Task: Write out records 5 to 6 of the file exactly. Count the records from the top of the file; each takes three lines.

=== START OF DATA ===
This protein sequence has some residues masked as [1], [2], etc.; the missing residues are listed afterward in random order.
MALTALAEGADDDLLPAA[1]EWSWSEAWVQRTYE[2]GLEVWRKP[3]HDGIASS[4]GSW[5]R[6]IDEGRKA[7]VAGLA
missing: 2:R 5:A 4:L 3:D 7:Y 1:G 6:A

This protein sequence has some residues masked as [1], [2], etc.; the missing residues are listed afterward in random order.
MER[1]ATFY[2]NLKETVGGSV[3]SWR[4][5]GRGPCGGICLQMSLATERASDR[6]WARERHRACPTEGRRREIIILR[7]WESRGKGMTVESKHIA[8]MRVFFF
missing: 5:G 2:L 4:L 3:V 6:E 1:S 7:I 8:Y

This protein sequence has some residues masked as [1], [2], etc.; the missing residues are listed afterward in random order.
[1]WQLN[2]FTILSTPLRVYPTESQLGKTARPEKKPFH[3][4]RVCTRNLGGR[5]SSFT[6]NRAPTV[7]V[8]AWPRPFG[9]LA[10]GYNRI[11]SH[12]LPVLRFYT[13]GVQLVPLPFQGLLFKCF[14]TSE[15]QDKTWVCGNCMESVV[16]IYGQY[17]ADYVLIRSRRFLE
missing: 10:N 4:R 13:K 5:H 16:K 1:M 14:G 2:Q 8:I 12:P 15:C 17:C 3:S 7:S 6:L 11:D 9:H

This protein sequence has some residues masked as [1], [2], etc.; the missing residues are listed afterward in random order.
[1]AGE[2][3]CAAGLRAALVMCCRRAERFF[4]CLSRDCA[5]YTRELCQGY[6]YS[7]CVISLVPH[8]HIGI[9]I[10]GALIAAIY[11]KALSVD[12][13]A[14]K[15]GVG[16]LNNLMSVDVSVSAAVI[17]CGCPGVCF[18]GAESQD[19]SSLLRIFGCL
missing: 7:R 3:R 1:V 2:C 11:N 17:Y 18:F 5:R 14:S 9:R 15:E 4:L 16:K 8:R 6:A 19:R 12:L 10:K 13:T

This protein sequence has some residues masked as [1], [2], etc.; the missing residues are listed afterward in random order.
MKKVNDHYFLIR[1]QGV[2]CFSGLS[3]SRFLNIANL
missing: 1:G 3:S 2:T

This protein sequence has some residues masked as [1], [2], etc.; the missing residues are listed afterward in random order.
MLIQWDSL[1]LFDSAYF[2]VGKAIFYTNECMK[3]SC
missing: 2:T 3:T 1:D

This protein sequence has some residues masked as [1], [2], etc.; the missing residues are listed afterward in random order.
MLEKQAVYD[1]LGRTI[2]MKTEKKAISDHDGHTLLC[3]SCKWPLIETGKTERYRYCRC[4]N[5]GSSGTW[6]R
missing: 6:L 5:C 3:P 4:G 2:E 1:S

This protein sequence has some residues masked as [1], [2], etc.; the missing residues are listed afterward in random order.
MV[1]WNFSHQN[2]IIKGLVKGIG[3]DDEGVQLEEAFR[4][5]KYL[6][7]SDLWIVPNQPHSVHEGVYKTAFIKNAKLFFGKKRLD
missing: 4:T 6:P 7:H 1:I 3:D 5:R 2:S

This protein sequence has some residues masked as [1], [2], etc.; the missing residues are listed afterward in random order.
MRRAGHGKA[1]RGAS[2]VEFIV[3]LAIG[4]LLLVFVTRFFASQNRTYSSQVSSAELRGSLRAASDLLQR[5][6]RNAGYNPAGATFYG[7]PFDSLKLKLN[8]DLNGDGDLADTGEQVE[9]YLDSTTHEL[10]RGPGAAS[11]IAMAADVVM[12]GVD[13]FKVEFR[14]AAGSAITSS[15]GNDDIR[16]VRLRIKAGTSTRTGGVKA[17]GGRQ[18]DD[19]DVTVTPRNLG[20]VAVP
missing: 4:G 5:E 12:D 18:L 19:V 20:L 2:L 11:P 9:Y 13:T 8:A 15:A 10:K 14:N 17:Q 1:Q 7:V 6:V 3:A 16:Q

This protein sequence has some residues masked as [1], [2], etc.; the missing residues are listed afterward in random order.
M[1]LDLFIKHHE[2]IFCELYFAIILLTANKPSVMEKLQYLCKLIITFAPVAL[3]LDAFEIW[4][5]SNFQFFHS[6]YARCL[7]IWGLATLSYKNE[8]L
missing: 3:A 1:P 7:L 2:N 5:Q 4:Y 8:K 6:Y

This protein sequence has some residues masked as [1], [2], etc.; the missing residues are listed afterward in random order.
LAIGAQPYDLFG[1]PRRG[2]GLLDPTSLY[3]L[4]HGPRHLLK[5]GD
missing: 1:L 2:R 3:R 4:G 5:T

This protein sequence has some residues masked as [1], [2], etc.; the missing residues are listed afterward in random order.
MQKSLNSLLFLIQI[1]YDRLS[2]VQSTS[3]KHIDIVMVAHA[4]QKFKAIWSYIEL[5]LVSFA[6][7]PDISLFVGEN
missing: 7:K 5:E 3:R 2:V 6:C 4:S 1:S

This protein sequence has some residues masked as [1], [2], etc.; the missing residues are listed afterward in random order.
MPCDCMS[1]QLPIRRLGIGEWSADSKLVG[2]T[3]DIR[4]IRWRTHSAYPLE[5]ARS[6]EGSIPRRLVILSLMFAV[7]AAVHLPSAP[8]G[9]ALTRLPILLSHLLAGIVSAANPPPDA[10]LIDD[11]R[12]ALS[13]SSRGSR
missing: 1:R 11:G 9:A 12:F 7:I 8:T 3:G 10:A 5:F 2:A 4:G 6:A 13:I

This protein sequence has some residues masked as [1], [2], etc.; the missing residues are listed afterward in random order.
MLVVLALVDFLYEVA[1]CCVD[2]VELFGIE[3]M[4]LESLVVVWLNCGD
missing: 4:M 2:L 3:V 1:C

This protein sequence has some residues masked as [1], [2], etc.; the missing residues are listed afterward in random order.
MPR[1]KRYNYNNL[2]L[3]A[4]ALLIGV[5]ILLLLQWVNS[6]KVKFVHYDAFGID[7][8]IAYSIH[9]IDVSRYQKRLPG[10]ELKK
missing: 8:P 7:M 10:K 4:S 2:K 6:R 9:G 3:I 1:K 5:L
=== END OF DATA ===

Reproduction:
This protein sequence has some residues masked as [1], [2], etc.; the missing residues are listed afterward in random order.
MKKVNDHYFLIR[1]QGV[2]CFSGLS[3]SRFLNIANL
missing: 1:G 3:S 2:T

This protein sequence has some residues masked as [1], [2], etc.; the missing residues are listed afterward in random order.
MLIQWDSL[1]LFDSAYF[2]VGKAIFYTNECMK[3]SC
missing: 2:T 3:T 1:D